Q&A: Who Shot Mamba?

by Marcel Mutoni / @marcel_mutoni

Brian Spaeth is a retired veteran of the NBA blogosphere, and the writer and star of Who Shot Mamba?, a full-length feature film based on his old website. He can be read at his personal site, and can also be found on Twitter.

SLAM: So, tell me about this movie. What inspired you to create it? And how long did it take for the whole thing to come together?
Brian Spaeth: Let’s see, May of 2006 was when the germ of the idea started as a 5-minute short to give the readership of my old blog something to enjoy during the 2006 NBA offseason.

A month later it had become a full feature. 6-8 months after that we’d tried to shoot it a couple times on a mega-low budget, and finally in mid-2007 we were shooting most of what is out there now. Pieces of it were shot later than that, combined with a few re-shoots and other stuff.

Once it was finished we dealt with a lot of issues related to distribution and such – the film was actually more-or-less done in mid-2008. Unfortunately that stuff can take awhile. So the whole process from conception to it being “out there” was about 3 and a half years.

Actually physically making the movie took a little over a year, which is pretty reasonable. I like to say that so I don’t sound too obsessed so as to have spent so much of my life on this project. I apologize for all the math in this answer, as well.

(I actually wrote more in-depth about this process in Prelude to a Who Shot Mamba? – which is a free ebook on the movie’s website.)

SLAM: The title obviously derives from Kobe Bryant’s self-given nickname. With that in mind, do you think the film has appeal outside of the hardcore NBA fan base?
BS: Absolutely – there’s a lot for NBA fans, but it’s not limited to them at all. They’ll just get a little mBen Wallace, inflatedore out of some of the basketball-related winks and nods.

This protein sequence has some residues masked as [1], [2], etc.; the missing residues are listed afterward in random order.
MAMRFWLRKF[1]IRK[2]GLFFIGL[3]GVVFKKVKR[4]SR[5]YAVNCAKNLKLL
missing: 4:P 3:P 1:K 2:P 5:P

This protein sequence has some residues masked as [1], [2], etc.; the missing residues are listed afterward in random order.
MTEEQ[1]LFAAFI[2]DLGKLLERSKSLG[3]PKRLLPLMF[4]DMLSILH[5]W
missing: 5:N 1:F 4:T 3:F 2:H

I’ve had several people tell me they had no idea Ben Wallace was a real person – they thought Inflatable Ben was created just for the film. Petey Skippen is clearly a Scottie Pippen parody to anyone with NBA knowledge, but the character stands on his own without that context.

There was a lot of effort put into making sure the material works in this way. It wasn’t always easy, and our director Dustin Pearlman was so helpful with this part. Because of where it was sourced from, I was often too close to the material to see when nobody would get certain jokes and such.

SLAM: If someone stumbled upon this interview, and knew nothing about the NBA (or highly poisonous snakes for that matter), how would you describe this movie to them?
BS: This is always hard cause this thing totally defies genre definition, but basically if you took The Naked Gun and the NBA, threw them in a blender with pieces of Back to the Future and Lord of the Rings, then took that concoction and made a feature film out of it, this is what you’d get.

It’s about a man framed for the murder of his best friend, and the only way he can clear his name is to follow the instructions on an ancient prophesy about a magic basketball – the same prophesy that an iconic basketball star has his own odd obsession with.

Plus Walton!

SLAM: Do you think NBA players would get a kick out of seeing this? Have you thought about sending a DVD to Ben Wallace so he could watch his inflatable self nearly beat you to death?
BS: I have it on good authority that Ben has seen it or is at least aware of it. He’s a private guy, so I haven’t heard anything. I’m sure any reaction would be positive, since our Ben is shown to be classy, sweet, a good fighter, and someone who enjoys the occasional romantic slow dance.

I expect NBA players would like it as much as anyone – Calvin Stadiums is pretty much perfect NBA icon brought to life. Jordan’s presence, skill, drive, charisma, and gambling addiction, combined with the eccentric quirk of Gilbert Arenas.

I’ll put our 9th and final chapter up against any basketball-based finale in movie history, and I’m not being hyperbolic. This is both because it’s excellent and because the majority of basketball movies are terrible.

SLAM: Tell me about some of the cameos that NBA fans can look forward to in the film?
BS: The biggest is obviously Bill Walton, who plays my character’s father, Kelli Sherman. He was great in the part, and it was cool to see him not playing himself, while still bringing all those qualities that makes him who he is.